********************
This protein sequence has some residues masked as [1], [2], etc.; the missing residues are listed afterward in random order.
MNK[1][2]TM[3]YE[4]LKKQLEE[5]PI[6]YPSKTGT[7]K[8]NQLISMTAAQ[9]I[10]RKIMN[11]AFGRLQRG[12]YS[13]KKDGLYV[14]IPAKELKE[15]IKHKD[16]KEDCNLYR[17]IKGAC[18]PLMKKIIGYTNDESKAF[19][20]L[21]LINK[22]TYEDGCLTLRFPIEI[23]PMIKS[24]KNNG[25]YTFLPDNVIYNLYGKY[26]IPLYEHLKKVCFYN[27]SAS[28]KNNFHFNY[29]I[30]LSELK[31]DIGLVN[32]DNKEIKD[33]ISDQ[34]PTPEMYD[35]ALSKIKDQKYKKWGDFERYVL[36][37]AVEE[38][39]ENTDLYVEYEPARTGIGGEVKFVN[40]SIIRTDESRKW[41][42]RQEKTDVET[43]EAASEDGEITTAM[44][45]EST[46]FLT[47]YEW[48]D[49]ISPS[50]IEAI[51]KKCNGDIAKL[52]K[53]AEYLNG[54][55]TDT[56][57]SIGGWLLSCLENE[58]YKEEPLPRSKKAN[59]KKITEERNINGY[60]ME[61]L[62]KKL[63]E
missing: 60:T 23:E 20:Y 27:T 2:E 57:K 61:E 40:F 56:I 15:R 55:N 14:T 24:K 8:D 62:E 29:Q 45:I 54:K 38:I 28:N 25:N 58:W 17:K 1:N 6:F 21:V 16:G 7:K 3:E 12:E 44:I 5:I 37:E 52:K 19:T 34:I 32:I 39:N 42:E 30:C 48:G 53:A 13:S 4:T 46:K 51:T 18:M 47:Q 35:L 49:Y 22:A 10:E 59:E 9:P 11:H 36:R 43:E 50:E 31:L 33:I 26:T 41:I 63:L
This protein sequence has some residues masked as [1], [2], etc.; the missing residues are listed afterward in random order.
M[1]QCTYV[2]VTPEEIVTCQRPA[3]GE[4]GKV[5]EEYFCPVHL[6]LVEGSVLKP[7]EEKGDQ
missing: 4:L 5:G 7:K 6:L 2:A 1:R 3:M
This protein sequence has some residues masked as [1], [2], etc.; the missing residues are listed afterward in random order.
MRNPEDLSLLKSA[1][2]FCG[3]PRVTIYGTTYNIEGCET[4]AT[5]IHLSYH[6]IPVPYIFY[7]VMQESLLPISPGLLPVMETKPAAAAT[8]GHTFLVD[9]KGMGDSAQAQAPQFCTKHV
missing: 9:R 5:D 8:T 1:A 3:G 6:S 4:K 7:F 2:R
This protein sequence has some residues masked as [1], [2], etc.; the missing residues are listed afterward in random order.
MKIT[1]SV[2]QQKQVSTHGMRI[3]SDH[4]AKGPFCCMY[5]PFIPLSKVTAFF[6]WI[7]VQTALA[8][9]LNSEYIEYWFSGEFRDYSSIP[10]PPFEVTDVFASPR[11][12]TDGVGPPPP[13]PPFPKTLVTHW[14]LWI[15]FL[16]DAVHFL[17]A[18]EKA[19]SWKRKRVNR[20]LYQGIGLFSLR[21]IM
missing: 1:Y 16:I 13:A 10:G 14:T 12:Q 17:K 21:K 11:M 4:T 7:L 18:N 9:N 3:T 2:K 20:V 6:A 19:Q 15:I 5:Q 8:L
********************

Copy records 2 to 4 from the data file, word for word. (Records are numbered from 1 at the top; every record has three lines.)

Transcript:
This protein sequence has some residues masked as [1], [2], etc.; the missing residues are listed afterward in random order.
M[1]QCTYV[2]VTPEEIVTCQRPA[3]GE[4]GKV[5]EEYFCPVHL[6]LVEGSVLKP[7]EEKGDQ
missing: 4:L 5:G 7:K 6:L 2:A 1:R 3:M
This protein sequence has some residues masked as [1], [2], etc.; the missing residues are listed afterward in random order.
MRNPEDLSLLKSA[1][2]FCG[3]PRVTIYGTTYNIEGCET[4]AT[5]IHLSYH[6]IPVPYIFY[7]VMQESLLPISPGLLPVMETKPAAAAT[8]GHTFLVD[9]KGMGDSAQAQAPQFCTKHV
missing: 9:R 5:D 8:T 1:A 3:G 6:S 4:K 7:F 2:R
This protein sequence has some residues masked as [1], [2], etc.; the missing residues are listed afterward in random order.
MKIT[1]SV[2]QQKQVSTHGMRI[3]SDH[4]AKGPFCCMY[5]PFIPLSKVTAFF[6]WI[7]VQTALA[8][9]LNSEYIEYWFSGEFRDYSSIP[10]PPFEVTDVFASPR[11][12]TDGVGPPPP[13]PPFPKTLVTHW[14]LWI[15]FL[16]DAVHFL[17]A[18]EKA[19]SWKRKRVNR[20]LYQGIGLFSLR[21]IM
missing: 1:Y 16:I 13:A 10:G 14:T 12:Q 17:K 21:K 11:M 4:T 7:L 18:N 9:N 3:T 2:K 20:V 6:A 19:Q 15:I 5:Q 8:L